(b): t has no cycles and has a fixed point r ∉ {p, n − 1}.
The case is analogous to that of Case 3(b) in Lemma 5.
The proof that s is different from the s of Case 1, 2(a), 3(a), and that there is no t ^{′} ≠ t fitting in this case and yielding the same s, is the same as in Lemma 5.

(c): t has neither a cycle nor a fixed point r ∉ {p, n − 1}, and has a state r ≻ p mapped to p.
The case is analogous to that of Case 3(c) in Lemma 5.
The proof that s is different from the s of Case 1, 2(a), 3(a), 3(b), and that there is no t ^{′} ≠ t fitting in this case and yielding the same s, is the same as in Lemma 5.

(d): t has no cycles, no fixed point r ∉ {p, n − 1}, and no state r ≻ p mapped to p, and has a state r such that p ≺ r ≺ n − 1 that is mapped to n − 1.
By Lemma 6, s ∈ W _{2i}. However, s is not in T _{ n }, as we have a fixed point r such that p ≺ r ≺ n − 1 and p s = n − 1. So Proposition 4 yields n − 1 = p s ⪯ r s = r – a contradiction. Thus s is different from the transformations of Case 1.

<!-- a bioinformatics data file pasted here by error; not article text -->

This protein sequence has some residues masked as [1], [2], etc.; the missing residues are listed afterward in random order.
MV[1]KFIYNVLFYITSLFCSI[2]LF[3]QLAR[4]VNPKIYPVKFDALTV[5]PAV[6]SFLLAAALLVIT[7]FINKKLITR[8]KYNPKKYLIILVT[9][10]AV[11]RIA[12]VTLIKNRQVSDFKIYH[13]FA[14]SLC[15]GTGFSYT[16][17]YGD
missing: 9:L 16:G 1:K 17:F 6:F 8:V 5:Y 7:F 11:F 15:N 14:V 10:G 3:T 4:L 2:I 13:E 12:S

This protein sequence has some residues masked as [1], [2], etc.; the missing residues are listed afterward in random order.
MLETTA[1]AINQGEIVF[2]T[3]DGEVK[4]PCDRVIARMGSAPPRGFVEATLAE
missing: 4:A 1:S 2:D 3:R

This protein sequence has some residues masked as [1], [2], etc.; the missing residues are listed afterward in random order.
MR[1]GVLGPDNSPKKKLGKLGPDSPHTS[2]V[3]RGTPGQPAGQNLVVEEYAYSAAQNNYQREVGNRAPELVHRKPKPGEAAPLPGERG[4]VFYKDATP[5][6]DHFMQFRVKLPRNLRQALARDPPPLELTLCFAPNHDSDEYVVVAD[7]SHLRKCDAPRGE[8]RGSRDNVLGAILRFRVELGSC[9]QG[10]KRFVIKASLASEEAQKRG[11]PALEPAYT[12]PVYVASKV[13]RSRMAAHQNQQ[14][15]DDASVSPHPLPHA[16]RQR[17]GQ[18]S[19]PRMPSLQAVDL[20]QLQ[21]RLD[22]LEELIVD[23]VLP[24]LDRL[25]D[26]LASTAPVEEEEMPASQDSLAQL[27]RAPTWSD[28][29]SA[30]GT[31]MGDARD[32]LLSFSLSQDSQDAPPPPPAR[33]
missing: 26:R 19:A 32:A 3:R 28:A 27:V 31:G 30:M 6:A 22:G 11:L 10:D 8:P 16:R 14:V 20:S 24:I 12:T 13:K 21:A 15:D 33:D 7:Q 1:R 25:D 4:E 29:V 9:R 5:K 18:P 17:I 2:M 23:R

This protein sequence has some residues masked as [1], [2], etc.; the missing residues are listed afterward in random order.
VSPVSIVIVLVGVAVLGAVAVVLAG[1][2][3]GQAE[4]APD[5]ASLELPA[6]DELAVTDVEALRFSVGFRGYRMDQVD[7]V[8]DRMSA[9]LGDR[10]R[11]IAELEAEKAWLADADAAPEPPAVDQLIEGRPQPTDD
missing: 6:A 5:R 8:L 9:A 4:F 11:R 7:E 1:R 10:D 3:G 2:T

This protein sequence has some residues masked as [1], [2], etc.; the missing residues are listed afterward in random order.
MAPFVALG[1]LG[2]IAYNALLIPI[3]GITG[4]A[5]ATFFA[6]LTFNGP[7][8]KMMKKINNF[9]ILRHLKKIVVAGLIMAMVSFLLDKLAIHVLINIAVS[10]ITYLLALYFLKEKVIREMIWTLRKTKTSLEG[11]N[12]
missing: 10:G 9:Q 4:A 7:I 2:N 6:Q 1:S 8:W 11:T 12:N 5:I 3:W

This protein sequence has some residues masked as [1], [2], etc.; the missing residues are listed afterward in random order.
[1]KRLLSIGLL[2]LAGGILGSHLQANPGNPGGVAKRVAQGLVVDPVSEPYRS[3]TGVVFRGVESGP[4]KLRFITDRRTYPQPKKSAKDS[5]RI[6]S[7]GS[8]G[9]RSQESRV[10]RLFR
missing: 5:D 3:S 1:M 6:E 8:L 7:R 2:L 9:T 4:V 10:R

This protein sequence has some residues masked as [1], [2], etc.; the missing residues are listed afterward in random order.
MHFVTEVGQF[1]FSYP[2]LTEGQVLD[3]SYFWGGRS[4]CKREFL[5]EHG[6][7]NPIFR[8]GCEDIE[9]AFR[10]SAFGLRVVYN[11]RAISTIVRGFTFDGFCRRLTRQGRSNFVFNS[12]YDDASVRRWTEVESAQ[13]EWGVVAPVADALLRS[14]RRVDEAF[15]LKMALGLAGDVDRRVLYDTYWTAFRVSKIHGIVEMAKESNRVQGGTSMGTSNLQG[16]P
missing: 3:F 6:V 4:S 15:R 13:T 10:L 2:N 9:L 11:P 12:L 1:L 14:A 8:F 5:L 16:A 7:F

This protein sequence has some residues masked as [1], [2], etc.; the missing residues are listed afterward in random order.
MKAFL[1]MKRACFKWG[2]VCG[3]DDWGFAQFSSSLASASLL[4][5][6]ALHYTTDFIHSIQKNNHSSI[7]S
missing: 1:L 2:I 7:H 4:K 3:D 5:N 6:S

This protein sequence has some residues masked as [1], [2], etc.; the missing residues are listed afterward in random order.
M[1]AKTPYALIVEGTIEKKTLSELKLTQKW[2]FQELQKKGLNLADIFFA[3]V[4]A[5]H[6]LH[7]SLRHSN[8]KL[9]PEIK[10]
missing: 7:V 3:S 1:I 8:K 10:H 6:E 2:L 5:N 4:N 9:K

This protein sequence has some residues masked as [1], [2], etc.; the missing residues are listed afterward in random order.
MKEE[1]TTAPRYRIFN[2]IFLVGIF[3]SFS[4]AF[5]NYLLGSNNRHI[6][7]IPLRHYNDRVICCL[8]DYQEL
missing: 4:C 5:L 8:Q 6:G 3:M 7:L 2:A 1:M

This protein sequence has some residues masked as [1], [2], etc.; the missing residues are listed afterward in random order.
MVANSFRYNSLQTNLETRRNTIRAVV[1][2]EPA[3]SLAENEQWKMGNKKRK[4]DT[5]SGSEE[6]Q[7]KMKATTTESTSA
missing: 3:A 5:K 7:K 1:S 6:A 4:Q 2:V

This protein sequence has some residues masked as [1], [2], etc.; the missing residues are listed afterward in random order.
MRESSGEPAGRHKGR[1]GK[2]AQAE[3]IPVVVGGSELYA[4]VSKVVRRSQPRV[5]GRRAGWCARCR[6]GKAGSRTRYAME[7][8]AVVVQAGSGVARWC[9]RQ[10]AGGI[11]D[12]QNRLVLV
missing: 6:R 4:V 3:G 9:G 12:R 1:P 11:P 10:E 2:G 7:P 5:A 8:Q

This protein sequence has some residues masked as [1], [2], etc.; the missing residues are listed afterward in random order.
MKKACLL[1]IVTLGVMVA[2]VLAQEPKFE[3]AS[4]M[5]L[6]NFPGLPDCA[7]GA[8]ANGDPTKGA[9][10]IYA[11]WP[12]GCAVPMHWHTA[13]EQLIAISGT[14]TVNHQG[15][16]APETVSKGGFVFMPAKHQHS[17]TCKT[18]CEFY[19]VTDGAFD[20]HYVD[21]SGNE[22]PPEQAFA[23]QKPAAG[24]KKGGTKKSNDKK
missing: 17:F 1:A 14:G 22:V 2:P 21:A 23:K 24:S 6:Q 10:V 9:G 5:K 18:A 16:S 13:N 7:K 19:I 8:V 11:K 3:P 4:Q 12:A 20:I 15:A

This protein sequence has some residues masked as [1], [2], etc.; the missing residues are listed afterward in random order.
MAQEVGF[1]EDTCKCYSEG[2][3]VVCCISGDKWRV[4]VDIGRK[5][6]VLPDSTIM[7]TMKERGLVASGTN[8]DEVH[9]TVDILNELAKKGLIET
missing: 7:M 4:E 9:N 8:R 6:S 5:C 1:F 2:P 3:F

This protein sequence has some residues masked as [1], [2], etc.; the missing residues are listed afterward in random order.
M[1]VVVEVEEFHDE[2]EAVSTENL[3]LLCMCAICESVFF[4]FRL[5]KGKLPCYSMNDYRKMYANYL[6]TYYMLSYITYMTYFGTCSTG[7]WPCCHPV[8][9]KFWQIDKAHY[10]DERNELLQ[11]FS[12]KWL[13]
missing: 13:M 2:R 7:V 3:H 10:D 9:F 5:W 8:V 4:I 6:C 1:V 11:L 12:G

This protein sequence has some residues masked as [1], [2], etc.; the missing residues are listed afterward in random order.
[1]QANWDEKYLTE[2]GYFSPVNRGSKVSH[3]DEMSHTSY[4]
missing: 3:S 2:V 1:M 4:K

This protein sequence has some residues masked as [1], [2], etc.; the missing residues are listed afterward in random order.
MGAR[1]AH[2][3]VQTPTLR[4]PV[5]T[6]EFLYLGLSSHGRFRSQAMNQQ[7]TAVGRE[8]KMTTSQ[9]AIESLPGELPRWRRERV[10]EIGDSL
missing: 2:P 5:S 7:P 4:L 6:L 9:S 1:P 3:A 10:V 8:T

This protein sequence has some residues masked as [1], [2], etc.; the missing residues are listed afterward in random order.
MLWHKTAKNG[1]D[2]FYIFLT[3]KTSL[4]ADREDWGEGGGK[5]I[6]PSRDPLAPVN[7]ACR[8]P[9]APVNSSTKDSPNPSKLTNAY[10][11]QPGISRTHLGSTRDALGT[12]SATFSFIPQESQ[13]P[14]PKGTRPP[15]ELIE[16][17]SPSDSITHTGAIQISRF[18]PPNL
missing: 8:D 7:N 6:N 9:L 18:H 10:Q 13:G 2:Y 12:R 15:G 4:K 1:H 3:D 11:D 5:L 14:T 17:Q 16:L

Transformation s does not have any cycles, as t does not have one in this case and fixed points q and p cannot be in a cycle. So s is different from the transformations of Cases 2(a) and 3(a). Also, since p is the unique state mapped to n − 1 and there is no state r ≻ p mapped to p, s is different from the transformations of Case 2(b). For a distinction from the transformations of Cases 2(c), 3(b) and 3(c), observe that s does not map to 0 any state other than 0.

All cases are covered:
We need to ensure that any transformation t fits in at least one case. It is clear that t fits in Case 1 or 2 or 3. Any transformation from Case 2 fits in Case 2(a) or 2(b) or 2(c). For Case 3, it is sufficient to show that if (i) t ∉ W _{2i} does not contain a fixed point r ∉ {p, n − 1}, and (ii) there is no state r, p ≺ r ≺ n − 1, mapped to p or n − 1, then t has a cycle.
If there is no state r such that p ≺ r ≺ n − 1, then q t ∈ {p, n − 1} for all q ∈ Q _{ n }, since q t ⪰ p. By the proof of Lemma 6 in W _{2i} for any S ⊆ Q _{ n } ∖ {n − 1} there are all transformations that map S ∪ {n − 1} to n − 1, and the other states Q _{ n } ∖ (S ∪ {n − 1}) to any state from Q _{ n }; thus t ∈ W _{2i} – a contradiction.